All the hype around the Kentucky Derby this past week got me thinking about mint.
Why mint? Well, the mint julep, a sweet combination of mint and bourbon, is the official drink of the derby.
While the drink may be traditional at the Kentucky Derby, it got its start as a medical concoction in the Virginias. Its first recorded debut as a drink at a bar was at our own Greenbrier resort.
William A. MacCorkle, the ninth governor of West Virginia, waxed poetic about the drink in a book he wrote in 1916. In it he reported on “the famous old barroom, which was approached by a spiral staircase. Here in this dark, cool room, scented with great masses of fragrant mint that lay upon mountains of crushed ice, in the olden days were created the White Sulphur mint julep and the Virginia toddy, for which this place was famous the world over.”
While mint has many fine properties, there’s one that makes it a plant that is hard to love: It spreads so easily that it can quickly become invasive. In fact, many gardeners and homeowners deal with mint whether they planted it or not.
Aside from the mints we plant for our own uses, many common invasive lawn and garden weeds are mints. Ever deal with the ever-spreading ground ivy (also known as creeping Charlie or gill-over-the-ground)? Ever found yourself fighting with purple deadnettle or henbit? Then you’ve had a fight with a member of the Lamiaceae (mint) family.
Garden mints are varied and have many uses — culinary, medicinal and ornamental. You can grow peppermint, spearmint and even chocolate mint.
Lemon balm and bee balm are also mints. In fact, a great proportion of the other herbs that we use are mints — oregano, basil, catnip, thyme, rosemary, lavender and sage are all mint family members. While several of them (basil, rosemary, lavender, sage and thyme) don’t try to take over your whole garden or lawn, many of them do.
I made the mistake of thinking that I could control lemon balm. Boy, was I ever wrong. It pops up everywhere in my landscape now.
There are a few ornamental plants that you’ll find as groundcovers at the garden center that are mint family members and have the potential to spread and take over an area. Bugleweed (Ajuga reptans) and self-heal (Prunella vulgaris) come to mind. You can use these to fill in a space, but be warned that they are the naughty children of the garden — they will not stay where you put them.
How can you tell if a plant is a member of the mint family that warrants more study before you introduce it to your garden? One of the most common characteristics is a square stem, so check out the stem before you buy.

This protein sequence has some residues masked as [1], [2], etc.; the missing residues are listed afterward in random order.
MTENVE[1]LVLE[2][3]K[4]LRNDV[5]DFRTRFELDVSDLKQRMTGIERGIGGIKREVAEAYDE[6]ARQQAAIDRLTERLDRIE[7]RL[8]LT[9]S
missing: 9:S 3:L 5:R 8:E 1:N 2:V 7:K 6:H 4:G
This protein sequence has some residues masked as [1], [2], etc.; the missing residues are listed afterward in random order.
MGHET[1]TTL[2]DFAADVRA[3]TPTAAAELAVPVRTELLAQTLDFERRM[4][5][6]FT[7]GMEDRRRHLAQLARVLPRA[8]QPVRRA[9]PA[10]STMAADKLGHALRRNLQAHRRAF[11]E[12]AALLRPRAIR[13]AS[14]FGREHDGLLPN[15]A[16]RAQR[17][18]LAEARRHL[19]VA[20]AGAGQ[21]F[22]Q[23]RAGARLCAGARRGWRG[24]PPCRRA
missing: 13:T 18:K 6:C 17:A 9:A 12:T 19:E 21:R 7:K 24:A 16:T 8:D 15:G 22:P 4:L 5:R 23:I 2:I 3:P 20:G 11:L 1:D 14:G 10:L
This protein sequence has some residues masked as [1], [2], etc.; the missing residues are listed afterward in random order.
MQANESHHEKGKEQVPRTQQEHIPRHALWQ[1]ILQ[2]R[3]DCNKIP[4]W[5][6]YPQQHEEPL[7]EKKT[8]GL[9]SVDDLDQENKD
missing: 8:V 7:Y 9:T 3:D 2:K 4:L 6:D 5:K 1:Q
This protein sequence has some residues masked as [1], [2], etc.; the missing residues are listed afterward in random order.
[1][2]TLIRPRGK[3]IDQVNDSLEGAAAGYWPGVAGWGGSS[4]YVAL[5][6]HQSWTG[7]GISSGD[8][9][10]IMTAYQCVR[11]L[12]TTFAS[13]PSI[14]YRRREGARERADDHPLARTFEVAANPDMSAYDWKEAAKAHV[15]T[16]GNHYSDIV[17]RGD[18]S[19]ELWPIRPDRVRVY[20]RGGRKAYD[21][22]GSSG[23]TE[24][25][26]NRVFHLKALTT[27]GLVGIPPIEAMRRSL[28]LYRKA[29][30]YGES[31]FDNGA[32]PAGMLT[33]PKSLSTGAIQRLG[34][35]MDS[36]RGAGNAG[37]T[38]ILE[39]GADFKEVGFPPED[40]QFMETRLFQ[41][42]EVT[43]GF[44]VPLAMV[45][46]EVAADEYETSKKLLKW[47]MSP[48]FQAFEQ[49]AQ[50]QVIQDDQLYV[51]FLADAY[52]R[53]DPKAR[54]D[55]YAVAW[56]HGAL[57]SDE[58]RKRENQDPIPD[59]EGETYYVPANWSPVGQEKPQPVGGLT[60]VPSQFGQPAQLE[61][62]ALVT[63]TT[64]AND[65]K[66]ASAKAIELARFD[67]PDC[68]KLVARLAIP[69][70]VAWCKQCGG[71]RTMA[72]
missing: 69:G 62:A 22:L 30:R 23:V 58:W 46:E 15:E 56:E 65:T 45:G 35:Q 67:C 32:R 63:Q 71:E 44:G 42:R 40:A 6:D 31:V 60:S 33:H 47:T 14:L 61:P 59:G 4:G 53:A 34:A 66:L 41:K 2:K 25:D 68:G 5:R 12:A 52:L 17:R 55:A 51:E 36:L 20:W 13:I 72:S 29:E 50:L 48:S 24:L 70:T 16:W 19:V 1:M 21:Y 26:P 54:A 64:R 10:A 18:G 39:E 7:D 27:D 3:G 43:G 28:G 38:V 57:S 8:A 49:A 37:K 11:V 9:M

Most mints are also aromatic — many have a nice smell, but that isn’t always the case. They also have flowers that can range from pale to dark blue and purple.
My suggestion is to keep any of the true mints and any of the family members that spread, such as lemon balm, catnip and oregano, in containers. You’ll also want to make sure you don’t allow them to go to seed and spread that way either.
But just because you have them in containers doesn’t mean that you can’t have them in the ground. You can actually sink the container in the ground to still have the effect of the mint “planted” in the garden. Just be sure that the rim of the pot sticks far enough above the soil surface to keep roots from escaping. Unless the pot is deep, I would suggest using a porous clay pot without drainage holes or cover the drainage holes with something that lets water out but keeps roots in, such as landscape fabric or a piece of synthetic cloth.
For those members of the mint family such as ground ivy and henbit that find their way into your yard and garden, patience is the best advice I can give you for dealing with them. Some people don’t mind them (if it is green, it is yard), and some people do. My entire back yard is currently a mix of minty weeds (not of my own choosing) that really isn’t my favorite.
Do I give in to the ground ivy and try to kill off the remaining sprigs of grass, or do I try to get rid of the mint and restore order? I haven’t yet decided.
I will tell you that bees absolutely love the blue and purple flowers of any of the mint family members, so it is good pollinator food.
These plants are hard to control manually because every time you rip one up, you leave several root fragments that become more plants. Think of it like a Greek hero battling the hydra that sprouts two new heads for every one chopped off with a sword.
Luckily, ground ivy doesn’t have poisonous breath. You can control them chemically with a broadleaf herbicide (it may take a few tries). Be warned that these herbicides kill any broadleaf plant they come into contact with, including your landscape plants, trees and shrubs.
With a little bit of planning, you can turn a love-hate relationship with mints into a mostly loving relationship. If all else fails, you’ll have plenty of mint for a julep.